Advocacy in Arbitrations
The given topic suggests that advocacy in arbitration differs from advocacy before a court. The assumption is justified but the differences are subtle. The principles of advocacy, its tactics and strategy, are basically the same in whatever forum the advocate appears. To understand what differences in approach there might be requires an exploration of how the arbitral process differs from litigation.
I take my topic to include all aspects of conducting a case, not just the practical techniques of examining witnesses and crafting submissions.
Most arbitrations in this State are conducted under the auspices of the (Qld) Commercial Arbitration Act 2013. Each State has an almost identical Act and there is, as well, a Commonwealth Act for international arbitrations. Put simply an arbitration is international if the parties to the arbitration agreement conduct their businesses in different countries, or if they do business in the same country but the agreed place of arbitration is in another country, or the place where a substantial part of the contract is to be performed is in another country; or if the parties have agreed that the subject matter of their agreement relates to more than one country. My experience suggests that the day to day conduct of an arbitration does not vary between domestic and international arbitrations.
This is not the time or place to undertake an analysis of the various Acts which would certainly be dreary for everyone. As I said, they are all very similar. All of them mandate a particular approach to arbitrations. Section 1AC of our Act declares that:
“(1) The paramount object of this Act is to facilitate the fair and final resolution of commercial disputes by impartial arbitral tribunals without unnecessary delay or expense.
(2) This Act aims to achieve its paramount object by—
(a) enabling parties to agree about how their commercial disputes are to be resolved (subject to subsection (3) and such safeguards as are necessary in the public interest); and
(b) providing arbitration procedures that enable commercial disputes to be resolved in a cost-effective manner, informally and quickly.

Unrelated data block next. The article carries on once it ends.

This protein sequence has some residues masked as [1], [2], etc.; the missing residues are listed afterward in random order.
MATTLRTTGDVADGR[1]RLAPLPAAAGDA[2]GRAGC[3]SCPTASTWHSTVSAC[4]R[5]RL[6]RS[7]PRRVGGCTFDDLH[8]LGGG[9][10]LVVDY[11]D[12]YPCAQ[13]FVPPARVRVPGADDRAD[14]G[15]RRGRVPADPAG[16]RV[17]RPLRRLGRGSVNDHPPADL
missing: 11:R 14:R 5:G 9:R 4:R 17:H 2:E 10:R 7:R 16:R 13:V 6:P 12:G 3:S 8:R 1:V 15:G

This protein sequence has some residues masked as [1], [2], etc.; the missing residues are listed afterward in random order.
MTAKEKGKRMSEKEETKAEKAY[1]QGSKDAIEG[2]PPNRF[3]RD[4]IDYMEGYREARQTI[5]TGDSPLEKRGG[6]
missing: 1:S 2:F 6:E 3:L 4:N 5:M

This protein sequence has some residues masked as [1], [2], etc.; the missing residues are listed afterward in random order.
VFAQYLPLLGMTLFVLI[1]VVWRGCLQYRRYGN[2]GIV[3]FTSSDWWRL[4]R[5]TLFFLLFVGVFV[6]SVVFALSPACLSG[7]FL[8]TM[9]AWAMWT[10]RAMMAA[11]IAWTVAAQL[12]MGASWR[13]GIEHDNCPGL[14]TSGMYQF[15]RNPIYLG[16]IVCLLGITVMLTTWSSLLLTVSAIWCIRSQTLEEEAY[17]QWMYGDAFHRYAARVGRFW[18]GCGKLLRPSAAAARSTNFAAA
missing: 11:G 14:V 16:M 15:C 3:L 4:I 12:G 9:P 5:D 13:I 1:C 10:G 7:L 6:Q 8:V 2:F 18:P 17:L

(3) This Act must be interpreted and the functions of an (arbitrator) must be excercised so that… the paramount object … is achieved.
Note the mandatory “must” in sub-section 3. Arbitrators have a statutory obligation to resolve disputes economically, informally and quickly. Sub-section (2) introduces what has been called “proportionality”, allowing parties and the arbitrator to mould procedures in order to determine the case in a manner that is cost effective in relation to the amount in dispute, its complexity, and the capacity of the parties.
Section 19 of the Act provides that the parties can agree upon the procedures by which the arbitrator is to conduct the proceedings. This recognises “party autonomy”, the right of parties to conduct their cases as they wish. There is, however, a substantial limitation on the right. It is subject to “the provisions of th(e) act”, a reference to the paramount objective of economy and efficiency. The agreed procedure must meet the objective.
In the absence of agreement, the arbitrator “may … conduct the arbitration in such a manner as (he) considers appropriate”. This power is also subject to, and must be exercised to achieve, the paramount objective.
Importantly the power extends to determining the admissibility, relevance, materiality and weight of any evidence. This means that arbitrators are not bound by the legal rules of evidence. This has a consequence for advocacy which I will mention later.
Section 18 confers an unusual power on arbitrators. It requires them to give the parties a “reasonable” opportunity of presenting their cases. The requirement is not to allow a “full” opportunity to present a desired case. Arbitrators can interrupt and curtail the presentation of evidence or argument. I have never seen the power exercised. I assume it would occur only when a party was acting oppressively against an opponent or was disregarding its obligation to be concise and efficient. However the section does not confine the circumstances in which arbitrators can limit the number of witnesses or experts, or impose time constraints on their evidence.